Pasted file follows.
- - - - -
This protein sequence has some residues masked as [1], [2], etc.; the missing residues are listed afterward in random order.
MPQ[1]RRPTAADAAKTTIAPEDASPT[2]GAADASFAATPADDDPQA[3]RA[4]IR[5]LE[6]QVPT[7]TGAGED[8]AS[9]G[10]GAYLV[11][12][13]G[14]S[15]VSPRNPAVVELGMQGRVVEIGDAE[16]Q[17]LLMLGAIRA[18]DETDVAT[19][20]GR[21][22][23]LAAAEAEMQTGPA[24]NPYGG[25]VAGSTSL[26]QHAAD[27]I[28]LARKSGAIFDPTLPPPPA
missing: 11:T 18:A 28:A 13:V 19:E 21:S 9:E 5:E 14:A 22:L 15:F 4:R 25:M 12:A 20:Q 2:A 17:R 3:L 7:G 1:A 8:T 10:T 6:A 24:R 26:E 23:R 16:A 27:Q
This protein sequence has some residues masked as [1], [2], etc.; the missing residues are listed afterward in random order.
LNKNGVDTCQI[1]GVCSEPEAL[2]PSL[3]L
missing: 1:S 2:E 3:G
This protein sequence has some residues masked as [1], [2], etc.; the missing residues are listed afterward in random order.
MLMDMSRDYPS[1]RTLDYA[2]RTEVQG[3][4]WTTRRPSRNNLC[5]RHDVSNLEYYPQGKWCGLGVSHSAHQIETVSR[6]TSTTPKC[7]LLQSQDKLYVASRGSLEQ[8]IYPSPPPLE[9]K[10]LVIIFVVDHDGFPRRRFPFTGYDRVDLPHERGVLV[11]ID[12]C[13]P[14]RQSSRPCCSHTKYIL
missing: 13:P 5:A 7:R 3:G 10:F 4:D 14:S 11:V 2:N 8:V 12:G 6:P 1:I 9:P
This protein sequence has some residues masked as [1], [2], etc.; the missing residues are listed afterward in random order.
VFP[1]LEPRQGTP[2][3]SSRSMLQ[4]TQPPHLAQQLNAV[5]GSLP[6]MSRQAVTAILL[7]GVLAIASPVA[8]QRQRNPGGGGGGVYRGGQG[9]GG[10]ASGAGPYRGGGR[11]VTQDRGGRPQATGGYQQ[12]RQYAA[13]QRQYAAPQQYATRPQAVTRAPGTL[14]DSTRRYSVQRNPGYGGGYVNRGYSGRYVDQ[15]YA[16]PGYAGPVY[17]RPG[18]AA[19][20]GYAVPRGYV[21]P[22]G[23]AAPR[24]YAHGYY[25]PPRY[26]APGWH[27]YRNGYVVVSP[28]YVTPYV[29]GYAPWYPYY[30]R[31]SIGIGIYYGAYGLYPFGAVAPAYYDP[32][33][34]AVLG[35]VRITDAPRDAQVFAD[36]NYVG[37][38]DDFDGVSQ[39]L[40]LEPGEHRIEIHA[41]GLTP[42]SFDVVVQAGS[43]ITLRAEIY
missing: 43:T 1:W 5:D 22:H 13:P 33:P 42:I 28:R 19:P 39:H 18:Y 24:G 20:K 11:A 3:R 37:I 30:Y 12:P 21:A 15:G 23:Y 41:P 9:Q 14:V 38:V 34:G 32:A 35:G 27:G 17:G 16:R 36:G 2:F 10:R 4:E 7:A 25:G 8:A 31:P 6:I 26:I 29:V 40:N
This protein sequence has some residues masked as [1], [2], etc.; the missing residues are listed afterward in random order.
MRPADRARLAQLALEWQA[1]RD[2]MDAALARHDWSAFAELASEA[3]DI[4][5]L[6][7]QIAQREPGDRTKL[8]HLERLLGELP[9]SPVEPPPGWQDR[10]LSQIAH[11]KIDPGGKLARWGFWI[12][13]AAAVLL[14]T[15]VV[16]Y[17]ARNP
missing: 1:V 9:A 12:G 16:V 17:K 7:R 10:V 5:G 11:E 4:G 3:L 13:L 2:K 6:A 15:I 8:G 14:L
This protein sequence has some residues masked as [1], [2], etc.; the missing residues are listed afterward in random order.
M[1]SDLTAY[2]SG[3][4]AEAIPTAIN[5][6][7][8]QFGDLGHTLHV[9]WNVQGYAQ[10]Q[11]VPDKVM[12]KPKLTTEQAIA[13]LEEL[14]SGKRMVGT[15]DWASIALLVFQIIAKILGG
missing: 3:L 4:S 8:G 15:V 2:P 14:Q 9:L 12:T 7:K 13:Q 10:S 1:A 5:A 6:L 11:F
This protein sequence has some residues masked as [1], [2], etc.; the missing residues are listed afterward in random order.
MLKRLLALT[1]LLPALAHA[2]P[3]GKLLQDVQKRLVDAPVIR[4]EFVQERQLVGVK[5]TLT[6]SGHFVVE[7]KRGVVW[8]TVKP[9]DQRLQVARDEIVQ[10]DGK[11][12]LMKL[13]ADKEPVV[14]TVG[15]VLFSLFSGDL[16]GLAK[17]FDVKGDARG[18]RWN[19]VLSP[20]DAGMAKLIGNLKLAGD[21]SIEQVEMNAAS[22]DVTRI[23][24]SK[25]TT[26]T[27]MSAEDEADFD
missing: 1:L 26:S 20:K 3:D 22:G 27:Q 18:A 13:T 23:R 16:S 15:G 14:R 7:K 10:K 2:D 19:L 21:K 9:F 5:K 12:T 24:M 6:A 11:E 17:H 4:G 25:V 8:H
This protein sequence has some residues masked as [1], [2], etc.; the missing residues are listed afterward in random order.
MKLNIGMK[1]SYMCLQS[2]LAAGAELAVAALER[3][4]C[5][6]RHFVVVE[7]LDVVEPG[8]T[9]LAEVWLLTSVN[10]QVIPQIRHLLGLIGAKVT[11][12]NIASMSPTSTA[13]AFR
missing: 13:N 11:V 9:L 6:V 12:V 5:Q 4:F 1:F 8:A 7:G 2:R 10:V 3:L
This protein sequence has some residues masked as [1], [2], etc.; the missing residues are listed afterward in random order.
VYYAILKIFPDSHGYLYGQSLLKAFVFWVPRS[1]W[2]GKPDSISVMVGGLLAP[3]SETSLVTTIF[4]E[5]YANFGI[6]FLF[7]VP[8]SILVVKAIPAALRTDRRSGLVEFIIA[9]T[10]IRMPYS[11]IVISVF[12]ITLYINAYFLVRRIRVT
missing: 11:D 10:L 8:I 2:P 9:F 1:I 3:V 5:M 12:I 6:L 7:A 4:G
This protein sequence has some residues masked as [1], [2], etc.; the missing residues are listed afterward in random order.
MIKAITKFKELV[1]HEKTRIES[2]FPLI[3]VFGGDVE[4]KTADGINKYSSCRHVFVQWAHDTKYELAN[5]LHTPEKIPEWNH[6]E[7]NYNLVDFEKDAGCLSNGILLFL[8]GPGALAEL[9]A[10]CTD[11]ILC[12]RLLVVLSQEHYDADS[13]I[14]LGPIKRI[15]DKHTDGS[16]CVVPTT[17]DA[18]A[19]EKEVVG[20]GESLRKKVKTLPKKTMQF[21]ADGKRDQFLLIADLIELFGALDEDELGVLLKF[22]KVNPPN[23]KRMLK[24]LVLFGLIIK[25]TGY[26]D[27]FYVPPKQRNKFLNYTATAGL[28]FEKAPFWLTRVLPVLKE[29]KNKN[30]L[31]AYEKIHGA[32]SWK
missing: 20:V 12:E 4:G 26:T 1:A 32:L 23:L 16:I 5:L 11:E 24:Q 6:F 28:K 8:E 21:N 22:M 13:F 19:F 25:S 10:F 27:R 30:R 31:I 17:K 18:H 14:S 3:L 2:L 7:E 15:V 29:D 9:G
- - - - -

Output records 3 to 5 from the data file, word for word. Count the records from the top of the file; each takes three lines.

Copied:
This protein sequence has some residues masked as [1], [2], etc.; the missing residues are listed afterward in random order.
MLMDMSRDYPS[1]RTLDYA[2]RTEVQG[3][4]WTTRRPSRNNLC[5]RHDVSNLEYYPQGKWCGLGVSHSAHQIETVSR[6]TSTTPKC[7]LLQSQDKLYVASRGSLEQ[8]IYPSPPPLE[9]K[10]LVIIFVVDHDGFPRRRFPFTGYDRVDLPHERGVLV[11]ID[12]C[13]P[14]RQSSRPCCSHTKYIL
missing: 13:P 5:A 7:R 3:G 10:F 4:D 14:S 11:V 2:N 8:V 12:G 6:P 1:I 9:P
This protein sequence has some residues masked as [1], [2], etc.; the missing residues are listed afterward in random order.
VFP[1]LEPRQGTP[2][3]SSRSMLQ[4]TQPPHLAQQLNAV[5]GSLP[6]MSRQAVTAILL[7]GVLAIASPVA[8]QRQRNPGGGGGGVYRGGQG[9]GG[10]ASGAGPYRGGGR[11]VTQDRGGRPQATGGYQQ[12]RQYAA[13]QRQYAAPQQYATRPQAVTRAPGTL[14]DSTRRYSVQRNPGYGGGYVNRGYSGRYVDQ[15]YA[16]PGYAGPVY[17]RPG[18]AA[19][20]GYAVPRGYV[21]P[22]G[23]AAPR[24]YAHGYY[25]PPRY[26]APGWH[27]YRNGYVVVSP[28]YVTPYV[29]GYAPWYPYY[30]R[31]SIGIGIYYGAYGLYPFGAVAPAYYDP[32][33][34]AVLG[35]VRITDAPRDAQVFAD[36]NYVG[37][38]DDFDGVSQ[39]L[40]LEPGEHRIEIHA[41]GLTP[42]SFDVVVQAGS[43]ITLRAEIY
missing: 43:T 1:W 5:D 22:H 13:P 33:P 42:I 28:R 19:P 39:H 18:Y 24:G 20:K 11:A 3:R 37:I 30:Y 12:P 21:A 15:G 23:Y 41:P 9:Q 14:V 38:V 34:G 32:A 35:G 27:G 17:G 16:R 36:G 2:F 10:R 4:E 7:A 25:G 8:A 31:P 6:I 26:I 29:V 40:N
This protein sequence has some residues masked as [1], [2], etc.; the missing residues are listed afterward in random order.
MRPADRARLAQLALEWQA[1]RD[2]MDAALARHDWSAFAELASEA[3]DI[4][5]L[6][7]QIAQREPGDRTKL[8]HLERLLGELP[9]SPVEPPPGWQDR[10]LSQIAH[11]KIDPGGKLARWGFWI[12][13]AAAVLL[14]T[15]VV[16]Y[17]ARNP
missing: 1:V 9:A 12:G 16:V 17:K 7:R 10:V 5:G 11:E 4:G 3:L 13:L 2:K 6:A 15:I 8:G 14:L